Readers have seen my warnings about plaintiff attorneys trying to turn every marketing statement of opinion or puffing into a consumer fraud claim. Now comes a decision about a non-consumer product consumer fraud claim. A federal court recently decided that a plaintiff failed to plead a proper consumer fraud claim against a human tissue product supplier for allegedly providing infected material that was implanted into his body. See Wamsley v. Lifenet Transplant Services Inc., No. 10-00990 (S.D.W. Va., 11/10/11).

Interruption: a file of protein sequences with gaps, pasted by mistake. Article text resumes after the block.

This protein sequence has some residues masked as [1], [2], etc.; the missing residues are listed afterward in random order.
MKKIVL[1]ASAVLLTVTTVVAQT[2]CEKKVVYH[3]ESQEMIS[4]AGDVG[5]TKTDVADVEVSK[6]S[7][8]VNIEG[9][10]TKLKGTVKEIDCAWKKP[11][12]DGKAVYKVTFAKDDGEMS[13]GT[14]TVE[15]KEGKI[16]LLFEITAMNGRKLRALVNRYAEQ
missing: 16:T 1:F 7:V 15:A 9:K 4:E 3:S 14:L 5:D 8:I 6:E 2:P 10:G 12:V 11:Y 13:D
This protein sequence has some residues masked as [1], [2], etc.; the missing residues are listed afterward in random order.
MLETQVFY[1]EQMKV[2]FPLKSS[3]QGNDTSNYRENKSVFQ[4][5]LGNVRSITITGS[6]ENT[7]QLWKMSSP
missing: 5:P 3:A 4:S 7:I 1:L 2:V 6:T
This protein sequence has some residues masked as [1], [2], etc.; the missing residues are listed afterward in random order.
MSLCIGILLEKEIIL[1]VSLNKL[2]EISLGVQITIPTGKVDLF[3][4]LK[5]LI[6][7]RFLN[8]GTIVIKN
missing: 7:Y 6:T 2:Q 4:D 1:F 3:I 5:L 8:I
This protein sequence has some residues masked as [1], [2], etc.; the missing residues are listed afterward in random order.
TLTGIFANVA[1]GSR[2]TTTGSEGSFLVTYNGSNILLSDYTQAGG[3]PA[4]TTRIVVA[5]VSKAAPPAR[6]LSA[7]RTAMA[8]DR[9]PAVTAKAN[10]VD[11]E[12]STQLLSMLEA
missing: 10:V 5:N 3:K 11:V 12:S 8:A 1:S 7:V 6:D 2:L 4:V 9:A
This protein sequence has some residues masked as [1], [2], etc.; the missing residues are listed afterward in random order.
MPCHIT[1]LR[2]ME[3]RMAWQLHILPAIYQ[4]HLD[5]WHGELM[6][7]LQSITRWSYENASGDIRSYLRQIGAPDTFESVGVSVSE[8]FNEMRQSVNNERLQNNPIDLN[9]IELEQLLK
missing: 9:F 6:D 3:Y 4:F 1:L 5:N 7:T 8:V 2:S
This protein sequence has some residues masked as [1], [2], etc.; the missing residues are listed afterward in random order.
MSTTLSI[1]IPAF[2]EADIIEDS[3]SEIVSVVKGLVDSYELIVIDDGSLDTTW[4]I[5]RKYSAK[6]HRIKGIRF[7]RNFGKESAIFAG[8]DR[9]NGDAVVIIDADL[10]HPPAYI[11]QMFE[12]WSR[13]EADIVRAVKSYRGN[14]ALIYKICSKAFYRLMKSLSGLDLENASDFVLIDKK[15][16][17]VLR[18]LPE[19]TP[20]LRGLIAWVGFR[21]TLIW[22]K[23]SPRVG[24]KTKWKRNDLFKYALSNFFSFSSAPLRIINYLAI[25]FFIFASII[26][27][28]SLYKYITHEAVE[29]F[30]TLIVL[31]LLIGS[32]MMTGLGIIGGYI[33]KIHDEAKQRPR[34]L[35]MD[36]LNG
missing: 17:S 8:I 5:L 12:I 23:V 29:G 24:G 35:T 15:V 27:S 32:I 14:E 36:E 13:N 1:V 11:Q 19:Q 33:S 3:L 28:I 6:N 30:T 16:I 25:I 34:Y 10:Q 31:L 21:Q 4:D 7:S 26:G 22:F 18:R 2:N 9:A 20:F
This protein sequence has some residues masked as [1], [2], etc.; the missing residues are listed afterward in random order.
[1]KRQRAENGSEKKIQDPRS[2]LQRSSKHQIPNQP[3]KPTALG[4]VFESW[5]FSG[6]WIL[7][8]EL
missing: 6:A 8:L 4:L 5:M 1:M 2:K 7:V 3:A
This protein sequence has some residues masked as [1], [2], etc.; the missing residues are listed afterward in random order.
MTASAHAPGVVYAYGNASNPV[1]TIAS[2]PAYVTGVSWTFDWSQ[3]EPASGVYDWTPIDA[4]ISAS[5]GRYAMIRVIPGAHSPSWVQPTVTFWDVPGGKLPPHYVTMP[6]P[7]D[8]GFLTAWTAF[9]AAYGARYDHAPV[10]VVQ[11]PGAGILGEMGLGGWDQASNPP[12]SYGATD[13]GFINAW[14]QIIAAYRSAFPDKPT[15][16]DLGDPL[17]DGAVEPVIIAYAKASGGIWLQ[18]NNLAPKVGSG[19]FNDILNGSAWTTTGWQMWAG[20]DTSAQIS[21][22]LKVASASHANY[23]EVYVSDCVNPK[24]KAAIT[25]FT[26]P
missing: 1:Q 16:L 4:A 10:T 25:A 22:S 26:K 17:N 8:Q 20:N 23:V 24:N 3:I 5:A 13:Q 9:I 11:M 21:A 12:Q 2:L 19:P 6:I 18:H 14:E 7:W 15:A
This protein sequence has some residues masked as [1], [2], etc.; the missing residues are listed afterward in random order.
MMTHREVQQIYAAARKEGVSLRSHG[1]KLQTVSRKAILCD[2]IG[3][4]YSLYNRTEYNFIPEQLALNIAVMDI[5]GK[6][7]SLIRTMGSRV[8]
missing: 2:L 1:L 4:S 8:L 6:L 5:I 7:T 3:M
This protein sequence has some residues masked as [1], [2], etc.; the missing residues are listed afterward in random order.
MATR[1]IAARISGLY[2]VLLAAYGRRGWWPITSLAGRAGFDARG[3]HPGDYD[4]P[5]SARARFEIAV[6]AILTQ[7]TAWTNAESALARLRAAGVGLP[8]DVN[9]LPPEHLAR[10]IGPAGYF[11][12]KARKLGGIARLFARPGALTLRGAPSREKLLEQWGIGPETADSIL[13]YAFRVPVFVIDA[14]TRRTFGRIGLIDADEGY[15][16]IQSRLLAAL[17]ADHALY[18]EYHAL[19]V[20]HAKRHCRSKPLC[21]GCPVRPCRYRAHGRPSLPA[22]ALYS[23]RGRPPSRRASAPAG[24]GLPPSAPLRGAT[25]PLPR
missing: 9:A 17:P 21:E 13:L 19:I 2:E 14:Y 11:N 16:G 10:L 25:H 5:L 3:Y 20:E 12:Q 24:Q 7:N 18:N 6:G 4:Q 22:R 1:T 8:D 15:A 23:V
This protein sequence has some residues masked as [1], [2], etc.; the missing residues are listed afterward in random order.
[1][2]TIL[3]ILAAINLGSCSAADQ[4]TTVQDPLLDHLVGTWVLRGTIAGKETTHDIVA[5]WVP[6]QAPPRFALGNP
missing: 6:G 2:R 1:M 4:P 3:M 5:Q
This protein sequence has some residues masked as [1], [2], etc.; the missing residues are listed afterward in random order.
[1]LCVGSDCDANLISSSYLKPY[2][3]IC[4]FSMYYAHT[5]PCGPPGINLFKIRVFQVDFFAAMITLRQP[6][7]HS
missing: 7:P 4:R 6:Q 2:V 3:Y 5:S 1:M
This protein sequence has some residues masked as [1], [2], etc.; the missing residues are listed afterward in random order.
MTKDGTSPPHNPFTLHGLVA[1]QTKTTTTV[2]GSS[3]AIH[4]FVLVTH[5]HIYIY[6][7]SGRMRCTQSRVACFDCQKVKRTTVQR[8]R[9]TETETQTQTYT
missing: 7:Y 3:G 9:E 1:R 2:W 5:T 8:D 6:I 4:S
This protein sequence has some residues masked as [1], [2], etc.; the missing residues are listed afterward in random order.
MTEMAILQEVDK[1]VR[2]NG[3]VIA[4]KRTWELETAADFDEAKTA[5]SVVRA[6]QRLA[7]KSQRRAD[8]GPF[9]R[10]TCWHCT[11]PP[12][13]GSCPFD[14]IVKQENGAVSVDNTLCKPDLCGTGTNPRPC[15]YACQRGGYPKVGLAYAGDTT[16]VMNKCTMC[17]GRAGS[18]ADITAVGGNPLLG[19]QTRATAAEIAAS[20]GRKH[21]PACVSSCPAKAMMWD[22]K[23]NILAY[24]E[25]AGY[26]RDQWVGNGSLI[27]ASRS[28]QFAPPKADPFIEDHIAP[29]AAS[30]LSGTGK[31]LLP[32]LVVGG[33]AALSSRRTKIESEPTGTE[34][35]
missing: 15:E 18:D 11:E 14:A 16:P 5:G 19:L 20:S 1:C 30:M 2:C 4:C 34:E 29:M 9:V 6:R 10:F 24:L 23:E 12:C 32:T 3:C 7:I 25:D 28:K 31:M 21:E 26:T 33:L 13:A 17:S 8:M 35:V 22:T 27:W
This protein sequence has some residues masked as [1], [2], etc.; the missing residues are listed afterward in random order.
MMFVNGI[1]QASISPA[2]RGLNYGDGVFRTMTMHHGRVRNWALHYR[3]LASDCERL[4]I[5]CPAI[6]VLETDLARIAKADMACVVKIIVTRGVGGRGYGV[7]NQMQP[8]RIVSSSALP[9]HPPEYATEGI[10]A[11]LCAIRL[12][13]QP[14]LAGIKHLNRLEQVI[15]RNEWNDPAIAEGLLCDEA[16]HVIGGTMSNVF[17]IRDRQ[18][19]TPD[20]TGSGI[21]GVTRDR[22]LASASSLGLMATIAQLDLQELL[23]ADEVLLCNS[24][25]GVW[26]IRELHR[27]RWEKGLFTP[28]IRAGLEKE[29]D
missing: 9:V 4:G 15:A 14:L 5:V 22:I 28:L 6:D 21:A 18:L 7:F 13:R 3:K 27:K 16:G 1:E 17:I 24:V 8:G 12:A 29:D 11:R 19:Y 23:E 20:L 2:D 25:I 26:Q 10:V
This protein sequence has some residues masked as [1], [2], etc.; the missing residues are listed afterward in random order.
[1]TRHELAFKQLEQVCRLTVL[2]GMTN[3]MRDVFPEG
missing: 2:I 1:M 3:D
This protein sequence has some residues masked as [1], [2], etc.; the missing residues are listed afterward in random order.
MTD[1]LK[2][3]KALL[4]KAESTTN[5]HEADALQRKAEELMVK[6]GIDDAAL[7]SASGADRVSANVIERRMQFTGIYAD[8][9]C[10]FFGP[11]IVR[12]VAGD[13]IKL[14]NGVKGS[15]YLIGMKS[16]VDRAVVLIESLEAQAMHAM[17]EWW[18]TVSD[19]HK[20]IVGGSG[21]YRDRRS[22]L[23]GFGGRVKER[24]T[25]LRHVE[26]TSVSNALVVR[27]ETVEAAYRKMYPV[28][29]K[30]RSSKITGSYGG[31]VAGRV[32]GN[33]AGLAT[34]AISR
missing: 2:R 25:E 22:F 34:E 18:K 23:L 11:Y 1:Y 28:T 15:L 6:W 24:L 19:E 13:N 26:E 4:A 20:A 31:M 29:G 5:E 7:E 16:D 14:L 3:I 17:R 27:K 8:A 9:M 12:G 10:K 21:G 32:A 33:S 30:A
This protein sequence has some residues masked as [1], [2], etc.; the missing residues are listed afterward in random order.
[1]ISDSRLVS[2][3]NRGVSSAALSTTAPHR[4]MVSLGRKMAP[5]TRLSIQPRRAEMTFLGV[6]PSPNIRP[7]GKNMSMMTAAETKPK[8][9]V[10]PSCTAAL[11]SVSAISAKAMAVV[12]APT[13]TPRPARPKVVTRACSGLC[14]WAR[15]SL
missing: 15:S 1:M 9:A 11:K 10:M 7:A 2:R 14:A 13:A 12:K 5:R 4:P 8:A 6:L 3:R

Plaintiff sued non-profit corporations who were suppliers and distributors of human tissue products, such as human tendons. Plaintiff alleged that he underwent surgery to repair a rupture to the Achilles tendon in his left ankle, a procedure that involved the implantation of a human tendon obtained from defendants. Plaintiff alleged the product was defective because it was “infected.” Consequently, plaintiff alleged he had to undergo additional surgeries “to correct the damage caused by the defective tendon.
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